Nonsensical rules are binding the hands of caregivers

Why must everything be so difficult?

Soni pushed her mother quickly into the building from the parking lot, she wore a strained look on her face.  The wheelchair appeared preposterously large for the aged figure cowering under the haggle of blankets.  They were enjoying the brisk air, taking a walk around the facility, when the elderly woman called out.  Her lips curled and she moaned deeply.

Now Soni’s mother had stopped talking months ago, but the devoted daughter had become adept and interpreting the grunts and groans.  The sound her mother was presently making, however, was different, alarming.  Her one arm was dead, lifeless from the stroke, but her other hand clenched her abdomen.  She winced in pain.

Soni had a bad feeling.  Something horrible was happening.  She beckoned to a CNA who helped her mother into bed.  I walked in moments later, completing my rounds at the nursing home.  I bent over the bedside and examined my patient.  Her abdomen was rock hard.  Her brow was furrowed.  Her breath left her mouth guardedly and fluttered before escaping.  She was suffering.

I explained that indeed, something catastrophic had happened: a bad appendix, a perforated bowl, a ruptured aneurysm.  Soni nodded at me as she held her mother’s hand.  There would be no hospital.  There would be no emergency room huddle.  Soni wanted her mom to die quietly in her nursing home bed.  The years post stroke had been difficult and fraught with misery and dementia.  Nature was asserting itself, taking back what had been forfeited prematurely.

And this was something that I was trained to do.  I ordered a sublingual form of morphine, called Roxanol.   But of course the nurse and I both knew that it was not that simple.  The miracle drug meant to keep people like Soni’s mom comfortable, can no longer be given just by doctor’s order.  Even though the vial was sitting in the lock box at the nursing station, the dying woman writhing in pain had to wait.  First a prescription had to be written and signed by hand, faxed to the pharmacy, the pharmacist than had to release the medication and issue an authorization number.  It took ten minutes in all.  Ten wasted minutes while someone suffered.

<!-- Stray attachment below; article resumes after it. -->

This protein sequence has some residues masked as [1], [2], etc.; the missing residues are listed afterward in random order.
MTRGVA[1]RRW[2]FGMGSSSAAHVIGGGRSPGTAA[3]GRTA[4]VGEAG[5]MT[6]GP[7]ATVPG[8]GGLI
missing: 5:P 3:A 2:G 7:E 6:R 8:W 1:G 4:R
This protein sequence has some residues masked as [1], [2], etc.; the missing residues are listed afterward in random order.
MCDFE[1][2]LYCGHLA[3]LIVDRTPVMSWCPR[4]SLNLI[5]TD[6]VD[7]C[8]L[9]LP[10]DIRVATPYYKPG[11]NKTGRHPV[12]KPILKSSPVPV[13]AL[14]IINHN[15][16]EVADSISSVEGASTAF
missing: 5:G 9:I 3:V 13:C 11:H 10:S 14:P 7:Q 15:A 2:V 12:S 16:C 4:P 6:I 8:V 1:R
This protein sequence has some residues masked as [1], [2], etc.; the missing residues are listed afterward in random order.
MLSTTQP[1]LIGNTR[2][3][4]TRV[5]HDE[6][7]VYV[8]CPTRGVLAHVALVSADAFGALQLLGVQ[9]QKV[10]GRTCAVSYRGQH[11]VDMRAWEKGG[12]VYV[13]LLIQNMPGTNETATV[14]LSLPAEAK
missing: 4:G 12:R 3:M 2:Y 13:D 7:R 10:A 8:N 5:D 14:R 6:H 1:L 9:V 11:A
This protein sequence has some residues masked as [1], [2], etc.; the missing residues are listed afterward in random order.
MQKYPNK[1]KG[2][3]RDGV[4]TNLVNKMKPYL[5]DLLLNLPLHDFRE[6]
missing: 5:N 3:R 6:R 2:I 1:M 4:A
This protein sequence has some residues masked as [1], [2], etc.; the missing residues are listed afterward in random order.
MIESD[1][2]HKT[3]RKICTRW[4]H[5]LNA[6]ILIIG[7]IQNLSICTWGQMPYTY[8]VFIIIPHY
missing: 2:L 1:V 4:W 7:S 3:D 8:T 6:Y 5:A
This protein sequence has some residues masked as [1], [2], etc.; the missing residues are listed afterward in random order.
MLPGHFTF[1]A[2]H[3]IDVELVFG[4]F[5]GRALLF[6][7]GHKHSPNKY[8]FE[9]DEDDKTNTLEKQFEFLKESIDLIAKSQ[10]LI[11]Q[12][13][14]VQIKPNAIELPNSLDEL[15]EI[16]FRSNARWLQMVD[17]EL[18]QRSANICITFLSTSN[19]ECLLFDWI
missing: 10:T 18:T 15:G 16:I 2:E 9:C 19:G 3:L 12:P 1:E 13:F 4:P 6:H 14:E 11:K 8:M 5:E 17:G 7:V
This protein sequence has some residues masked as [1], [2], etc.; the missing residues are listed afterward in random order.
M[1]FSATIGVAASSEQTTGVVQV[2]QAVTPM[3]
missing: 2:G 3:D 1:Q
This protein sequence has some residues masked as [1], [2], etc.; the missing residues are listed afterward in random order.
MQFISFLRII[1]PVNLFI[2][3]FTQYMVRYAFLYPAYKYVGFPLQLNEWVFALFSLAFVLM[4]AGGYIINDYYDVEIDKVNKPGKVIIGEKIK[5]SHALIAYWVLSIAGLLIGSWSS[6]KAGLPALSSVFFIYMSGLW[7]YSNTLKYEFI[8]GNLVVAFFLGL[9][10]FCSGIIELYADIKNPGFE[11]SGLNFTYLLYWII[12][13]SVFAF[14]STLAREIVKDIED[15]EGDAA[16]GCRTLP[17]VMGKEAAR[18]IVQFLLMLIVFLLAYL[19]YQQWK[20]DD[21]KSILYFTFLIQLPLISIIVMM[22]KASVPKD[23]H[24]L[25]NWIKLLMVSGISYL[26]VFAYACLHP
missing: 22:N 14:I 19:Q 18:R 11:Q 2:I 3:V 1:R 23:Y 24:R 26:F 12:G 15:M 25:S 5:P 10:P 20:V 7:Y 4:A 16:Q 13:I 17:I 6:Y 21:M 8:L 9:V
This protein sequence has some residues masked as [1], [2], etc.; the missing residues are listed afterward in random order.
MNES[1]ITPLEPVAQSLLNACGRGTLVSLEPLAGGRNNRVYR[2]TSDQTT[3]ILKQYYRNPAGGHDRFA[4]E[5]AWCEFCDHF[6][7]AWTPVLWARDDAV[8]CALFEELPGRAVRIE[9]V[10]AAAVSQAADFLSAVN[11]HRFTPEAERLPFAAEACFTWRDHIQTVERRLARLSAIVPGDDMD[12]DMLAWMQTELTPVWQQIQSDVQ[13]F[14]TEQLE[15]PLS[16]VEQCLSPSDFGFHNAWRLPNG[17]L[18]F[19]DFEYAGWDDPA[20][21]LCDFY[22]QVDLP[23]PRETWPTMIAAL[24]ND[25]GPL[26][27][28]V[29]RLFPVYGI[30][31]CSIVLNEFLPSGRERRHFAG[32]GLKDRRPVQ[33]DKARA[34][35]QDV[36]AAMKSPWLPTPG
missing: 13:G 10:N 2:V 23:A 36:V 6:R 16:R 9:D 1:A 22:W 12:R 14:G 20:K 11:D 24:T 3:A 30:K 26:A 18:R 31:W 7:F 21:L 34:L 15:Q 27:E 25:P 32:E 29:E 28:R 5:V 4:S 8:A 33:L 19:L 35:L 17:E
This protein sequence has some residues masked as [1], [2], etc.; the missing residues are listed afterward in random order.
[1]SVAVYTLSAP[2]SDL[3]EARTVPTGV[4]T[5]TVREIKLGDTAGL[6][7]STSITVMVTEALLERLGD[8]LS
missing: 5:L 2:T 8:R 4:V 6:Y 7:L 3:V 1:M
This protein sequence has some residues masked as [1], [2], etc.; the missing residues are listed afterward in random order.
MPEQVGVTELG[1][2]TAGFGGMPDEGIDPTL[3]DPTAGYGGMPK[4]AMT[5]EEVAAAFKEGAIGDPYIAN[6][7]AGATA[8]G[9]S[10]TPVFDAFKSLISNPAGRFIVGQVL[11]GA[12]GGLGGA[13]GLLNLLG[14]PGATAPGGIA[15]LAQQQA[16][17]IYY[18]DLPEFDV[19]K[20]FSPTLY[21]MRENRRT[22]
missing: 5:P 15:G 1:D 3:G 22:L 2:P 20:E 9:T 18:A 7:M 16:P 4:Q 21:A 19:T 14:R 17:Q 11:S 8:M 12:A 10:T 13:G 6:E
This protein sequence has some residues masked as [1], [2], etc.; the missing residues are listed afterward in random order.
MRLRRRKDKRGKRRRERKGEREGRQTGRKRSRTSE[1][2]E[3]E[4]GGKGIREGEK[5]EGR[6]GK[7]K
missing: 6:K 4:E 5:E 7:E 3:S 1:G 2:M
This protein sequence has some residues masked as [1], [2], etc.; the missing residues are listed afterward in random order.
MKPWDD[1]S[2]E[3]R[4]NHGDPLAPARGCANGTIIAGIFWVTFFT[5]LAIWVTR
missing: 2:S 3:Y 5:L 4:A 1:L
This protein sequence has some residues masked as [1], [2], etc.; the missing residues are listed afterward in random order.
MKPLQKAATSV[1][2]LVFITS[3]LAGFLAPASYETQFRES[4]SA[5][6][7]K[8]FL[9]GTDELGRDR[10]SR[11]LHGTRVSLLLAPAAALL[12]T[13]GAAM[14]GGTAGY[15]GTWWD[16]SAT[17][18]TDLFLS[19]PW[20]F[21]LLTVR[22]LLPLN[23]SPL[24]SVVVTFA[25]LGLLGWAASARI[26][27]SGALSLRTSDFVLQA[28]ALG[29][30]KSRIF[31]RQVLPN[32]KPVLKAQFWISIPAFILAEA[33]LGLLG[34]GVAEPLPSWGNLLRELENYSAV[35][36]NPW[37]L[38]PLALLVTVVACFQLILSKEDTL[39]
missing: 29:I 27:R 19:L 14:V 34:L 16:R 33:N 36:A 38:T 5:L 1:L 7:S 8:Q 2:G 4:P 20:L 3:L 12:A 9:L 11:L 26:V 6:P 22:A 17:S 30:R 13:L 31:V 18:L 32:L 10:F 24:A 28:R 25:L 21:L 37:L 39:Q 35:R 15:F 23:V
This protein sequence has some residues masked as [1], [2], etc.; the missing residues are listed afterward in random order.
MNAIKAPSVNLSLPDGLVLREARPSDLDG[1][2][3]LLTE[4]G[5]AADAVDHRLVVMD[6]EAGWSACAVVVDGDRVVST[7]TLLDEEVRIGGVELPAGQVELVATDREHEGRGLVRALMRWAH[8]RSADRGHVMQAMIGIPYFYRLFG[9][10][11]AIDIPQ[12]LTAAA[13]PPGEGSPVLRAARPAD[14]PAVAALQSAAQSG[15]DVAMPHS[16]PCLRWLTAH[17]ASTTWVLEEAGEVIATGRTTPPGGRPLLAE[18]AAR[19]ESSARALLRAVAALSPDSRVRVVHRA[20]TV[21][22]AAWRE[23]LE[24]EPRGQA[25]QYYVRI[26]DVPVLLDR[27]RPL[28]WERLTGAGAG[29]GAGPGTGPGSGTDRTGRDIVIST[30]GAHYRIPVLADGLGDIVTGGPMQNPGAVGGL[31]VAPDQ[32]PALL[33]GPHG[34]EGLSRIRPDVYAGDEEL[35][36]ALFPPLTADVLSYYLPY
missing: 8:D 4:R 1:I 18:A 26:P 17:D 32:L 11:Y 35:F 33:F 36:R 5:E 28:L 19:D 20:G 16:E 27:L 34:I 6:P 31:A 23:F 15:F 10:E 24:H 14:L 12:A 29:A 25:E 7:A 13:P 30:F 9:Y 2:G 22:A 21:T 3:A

Confused, agitated, and in pain, the poor woman started to clench her teeth.  I knew that my only choice was to go to an intravenous formulation.  An IV was already in place.  But again a new prescription needed to be written, faxed, processed by the pharmacist, and a new authorization given.  This time, unfortunately, I delineated the number of milligrams instead of milliliters of solution.  The pharmacist made me rewrite the prescription and start the process all over again.  Another half an hour was lost.

Agonizing over the unnecessary pain my patient was suffering, I begged the pharmacist to hurry up.  He responded the way they always respond now a days … sorry, federal regulation!

Soni’s mother died quietly in bed a few hours later.  Once the medicine was released, I was able to bring her the comfort she so desperately needed at the end of her life.   I wish I could have been even faster.

There is a troubling trend in the regulatory atmosphere of health care.  Nonsensical rules are binding the hands of caregivers.  We are facing ever steeper barriers to basic commonsense care.  Regulations meant to protect the populace are becoming an agent of harm.

Unintended consequences of silly rules, made by naive administrators, living in ivory towers.

Jordan Grumet is an internal medicine physician and founder, CrisisMD.  He blogs at In My Humble Opinion.

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  • Kristy Sokoloski